House of Commons Hansard #97 of the 41st Parliament, 1st Session. (The original version is on Parliament's site.) The word of the day was system.

Topics

Reference to Standing Committee on Procedure and House Affairs
Privilege
Routine Proceedings

10:25 a.m.

Conservative

The Speaker Andrew Scheer

I declare the motion carried.

(Motion agreed to)

The House resumed from March 12 consideration of the motion that Bill C-31, An Act to amend the Immigration and Refugee Protection Act, the Balanced Refugee Reform Act, the Marine Transportation Security Act and the Department of Citizenship and Immigration Act, be read the second time and referred to a committee, and of the amendment.

Protecting Canada’s Immigration System Act
Government Orders

10:25 a.m.

Conservative

The Speaker Andrew Scheer

Resuming debate. The hon. member for LaSalle—Émard has six minutes left to finish her remarks.

Protecting Canada’s Immigration System Act
Government Orders

March 15th, 2012 / 10:25 a.m.

NDP

Hélène LeBlanc LaSalle—Émard, QC

Mr. Speaker, Bill C-31 threatens this common vision of hope and our collective desire to build a nation where compassion is the rule, a nation that opens its arms and offers a fair opportunity to those seeking asylum, safety and protection.

I must state clearly that Bill C-31 puts aside all the hard negotiated and balanced compromise on immigration reform that all parties, including the government, worked to achieve in the previous Parliament in former Bill C-11.

Unfortunately, the balance and the compromises that were achieved at the time have disappeared. Instead of punishing human smugglers, Bill C-31 attacks the refugees who are the victims of these unscrupulous people. Even more worrisome, the minister is giving himself certain powers that will jeopardize a system that must be fair and must honour international conventions.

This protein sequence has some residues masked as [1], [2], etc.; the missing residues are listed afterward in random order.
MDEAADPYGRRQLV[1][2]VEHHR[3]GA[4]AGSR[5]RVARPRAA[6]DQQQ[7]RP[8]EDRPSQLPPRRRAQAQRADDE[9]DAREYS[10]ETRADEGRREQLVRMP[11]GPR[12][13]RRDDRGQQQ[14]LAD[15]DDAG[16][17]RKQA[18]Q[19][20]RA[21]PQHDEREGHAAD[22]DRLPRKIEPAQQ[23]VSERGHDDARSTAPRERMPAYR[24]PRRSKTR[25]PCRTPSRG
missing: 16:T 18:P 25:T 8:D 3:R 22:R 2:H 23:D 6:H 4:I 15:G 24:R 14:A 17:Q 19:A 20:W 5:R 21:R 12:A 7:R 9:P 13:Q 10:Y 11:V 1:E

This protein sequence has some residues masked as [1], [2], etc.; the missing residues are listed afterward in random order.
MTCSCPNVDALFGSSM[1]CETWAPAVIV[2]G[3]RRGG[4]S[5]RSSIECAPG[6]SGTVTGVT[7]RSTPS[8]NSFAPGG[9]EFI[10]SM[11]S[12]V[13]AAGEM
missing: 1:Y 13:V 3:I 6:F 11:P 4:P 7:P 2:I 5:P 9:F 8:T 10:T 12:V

Under Bill C-31, the minister will establish a list of safe countries and a list of countries that are considered unsafe. What is troubling is that this list will be established by the minister, rather than by a panel of experts in international relations, not to mention that this list will change depending on his assessment of the safety of the countries on that list.

In the previous more balanced immigration reform act, Bill C-11, the decision on whether or not a country was safe was left to a board of human rights advisers, not a minister with a red pen.

Perhaps most troubling of all, Bill C-31's unbalanced approach to immigration reform enables the minister to revoke the permanent resident status of former refugee claimants if the minister decides that their country of origin is no longer threatening.

There are many permanent residents that have made my riding their home. It can take years for someone to obtain permanent resident status, as many of my constituents know. Imagine the anxiety they would feel, how vulnerable they would be to know that the minister could revoke their status on a whim, just as they have begun to rebuild their lives.

In the meantime, these constituents have settled in Montreal. They have made friendships and have married. They have worked hard to make a living so that one day their children can go to school, college and university, and participate in our society. They have come to build lives and share in the prosperity and security that too many of us born here take for granted.

My colleagues know as well as I do that when the government makes rash decisions, our constituency offices are the first to hear about it. Our constituents turn to us when they can no longer count on government services, for example, because the delays have become untenable or because the process has become fundamentally unfair.

We respond to calls from our constituents who hope to be reunited with a spouse overseas and who, after months and years, can no longer wait and confess to us that their marriage is about to fall apart. We open our doors to mothers who come with their children, begging us to intervene because they are about to be deported in less than two hours and they are overtaken by desperation.

Decisions made by governments have very real and very human consequences, often far from Ottawa; we see that every day. The government needs to put more resources into processing requests, well-trained human resources that can meet the demand.

Bill C-31 epitomizes this government's callous vision of a society made up of two classes of citizens: good Canadians and those whom the Conservatives consider profiteers.

It is no accident that Canada is called the “new world”. Our country is a land of immigrants, a land that welcomes immigrants, a beacon of safety and hope and opportunity for a better life. That is the Canada whose values I stand for.

That is why I am urging the government to forget about Bill C-31, as it forgot about its predecessor, Bill C-4. I am asking the government not to repudiate the historic compromises that all parties achieved when they reformed our immigration system by passing Bill C-11 during the previous Parliament.

Those are the reasons why I oppose Bill C-31.

Protecting Canada’s Immigration System Act
Government Orders

10:30 a.m.

NDP

Rosane Doré Lefebvre Alfred-Pellan, QC